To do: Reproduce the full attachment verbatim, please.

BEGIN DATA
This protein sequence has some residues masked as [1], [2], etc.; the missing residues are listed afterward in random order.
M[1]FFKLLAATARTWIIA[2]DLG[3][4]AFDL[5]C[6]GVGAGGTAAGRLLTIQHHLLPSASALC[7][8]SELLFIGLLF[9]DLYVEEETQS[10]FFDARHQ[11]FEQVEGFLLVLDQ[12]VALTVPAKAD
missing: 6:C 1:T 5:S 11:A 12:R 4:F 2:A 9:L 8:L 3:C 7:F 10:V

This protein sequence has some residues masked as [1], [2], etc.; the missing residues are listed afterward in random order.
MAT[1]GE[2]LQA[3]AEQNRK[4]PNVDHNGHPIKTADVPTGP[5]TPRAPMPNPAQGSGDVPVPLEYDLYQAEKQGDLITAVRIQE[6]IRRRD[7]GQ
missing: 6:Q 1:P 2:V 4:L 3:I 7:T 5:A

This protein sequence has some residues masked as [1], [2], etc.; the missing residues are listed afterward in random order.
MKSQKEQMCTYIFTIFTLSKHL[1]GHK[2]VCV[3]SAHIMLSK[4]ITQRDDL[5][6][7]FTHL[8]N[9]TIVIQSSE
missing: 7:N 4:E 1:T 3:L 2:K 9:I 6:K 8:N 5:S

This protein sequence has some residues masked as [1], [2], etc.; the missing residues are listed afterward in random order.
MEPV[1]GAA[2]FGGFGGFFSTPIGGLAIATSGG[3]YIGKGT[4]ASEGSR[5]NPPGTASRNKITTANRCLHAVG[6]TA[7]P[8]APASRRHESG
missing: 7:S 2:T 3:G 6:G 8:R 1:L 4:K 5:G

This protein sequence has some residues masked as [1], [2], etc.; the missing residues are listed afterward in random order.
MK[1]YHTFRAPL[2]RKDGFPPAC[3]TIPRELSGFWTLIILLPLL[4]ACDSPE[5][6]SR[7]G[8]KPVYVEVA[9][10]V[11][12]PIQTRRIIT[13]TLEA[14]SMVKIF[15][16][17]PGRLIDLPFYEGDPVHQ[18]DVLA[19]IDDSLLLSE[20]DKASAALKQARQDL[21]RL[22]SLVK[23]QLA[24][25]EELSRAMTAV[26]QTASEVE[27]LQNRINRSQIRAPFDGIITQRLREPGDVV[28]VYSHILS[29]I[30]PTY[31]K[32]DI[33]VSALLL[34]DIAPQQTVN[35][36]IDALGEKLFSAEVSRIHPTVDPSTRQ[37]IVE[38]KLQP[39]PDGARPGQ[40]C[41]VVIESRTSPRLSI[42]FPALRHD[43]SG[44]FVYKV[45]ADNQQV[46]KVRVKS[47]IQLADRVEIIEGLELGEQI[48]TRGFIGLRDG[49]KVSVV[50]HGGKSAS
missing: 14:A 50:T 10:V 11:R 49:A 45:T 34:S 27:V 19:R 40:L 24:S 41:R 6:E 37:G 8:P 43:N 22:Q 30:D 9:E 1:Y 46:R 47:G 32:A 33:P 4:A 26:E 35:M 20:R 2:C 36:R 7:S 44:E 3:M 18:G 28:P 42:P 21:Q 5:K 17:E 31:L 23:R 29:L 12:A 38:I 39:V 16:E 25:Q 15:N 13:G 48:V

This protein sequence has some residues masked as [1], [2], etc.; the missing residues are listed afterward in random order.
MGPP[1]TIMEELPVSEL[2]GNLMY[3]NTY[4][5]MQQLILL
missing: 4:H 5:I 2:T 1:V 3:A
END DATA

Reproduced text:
This protein sequence has some residues masked as [1], [2], etc.; the missing residues are listed afterward in random order.
M[1]FFKLLAATARTWIIA[2]DLG[3][4]AFDL[5]C[6]GVGAGGTAAGRLLTIQHHLLPSASALC[7][8]SELLFIGLLF[9]DLYVEEETQS[10]FFDARHQ[11]FEQVEGFLLVLDQ[12]VALTVPAKAD
missing: 6:C 1:T 5:S 11:A 12:R 4:F 2:A 9:L 8:L 3:C 7:F 10:V

This protein sequence has some residues masked as [1], [2], etc.; the missing residues are listed afterward in random order.
MAT[1]GE[2]LQA[3]AEQNRK[4]PNVDHNGHPIKTADVPTGP[5]TPRAPMPNPAQGSGDVPVPLEYDLYQAEKQGDLITAVRIQE[6]IRRRD[7]GQ
missing: 6:Q 1:P 2:V 4:L 3:I 7:T 5:A

This protein sequence has some residues masked as [1], [2], etc.; the missing residues are listed afterward in random order.
MKSQKEQMCTYIFTIFTLSKHL[1]GHK[2]VCV[3]SAHIMLSK[4]ITQRDDL[5][6][7]FTHL[8]N[9]TIVIQSSE
missing: 7:N 4:E 1:T 3:L 2:K 9:I 6:K 8:N 5:S

This protein sequence has some residues masked as [1], [2], etc.; the missing residues are listed afterward in random order.
MEPV[1]GAA[2]FGGFGGFFSTPIGGLAIATSGG[3]YIGKGT[4]ASEGSR[5]NPPGTASRNKITTANRCLHAVG[6]TA[7]P[8]APASRRHESG
missing: 7:S 2:T 3:G 6:G 8:R 1:L 4:K 5:G

This protein sequence has some residues masked as [1], [2], etc.; the missing residues are listed afterward in random order.
MK[1]YHTFRAPL[2]RKDGFPPAC[3]TIPRELSGFWTLIILLPLL[4]ACDSPE[5][6]SR[7]G[8]KPVYVEVA[9][10]V[11][12]PIQTRRIIT[13]TLEA[14]SMVKIF[15][16][17]PGRLIDLPFYEGDPVHQ[18]DVLA[19]IDDSLLLSE[20]DKASAALKQARQDL[21]RL[22]SLVK[23]QLA[24][25]EELSRAMTAV[26]QTASEVE[27]LQNRINRSQIRAPFDGIITQRLREPGDVV[28]VYSHILS[29]I[30]PTY[31]K[32]DI[33]VSALLL[34]DIAPQQTVN[35][36]IDALGEKLFSAEVSRIHPTVDPSTRQ[37]IVE[38]KLQP[39]PDGARPGQ[40]C[41]VVIESRTSPRLSI[42]FPALRHD[43]SG[44]FVYKV[45]ADNQQV[46]KVRVKS[47]IQLADRVEIIEGLELGEQI[48]TRGFIGLRDG[49]KVSVV[50]HGGKSAS
missing: 14:A 50:T 10:V 11:R 49:A 45:T 34:S 27:V 19:R 40:L 24:S 41:R 6:E 37:G 8:P 43:N 22:Q 30:D 9:E 1:Y 46:R 47:G 32:A 33:P 4:A 26:E 35:M 20:R 2:C 36:R 7:S 44:E 3:M 18:G 28:P 42:P 21:Q 5:K 17:E 31:L 23:R 29:L 12:A 38:I 39:V 16:E 25:Q 15:N 13:G 48:V

This protein sequence has some residues masked as [1], [2], etc.; the missing residues are listed afterward in random order.
MGPP[1]TIMEELPVSEL[2]GNLMY[3]NTY[4][5]MQQLILL
missing: 4:H 5:I 2:T 1:V 3:A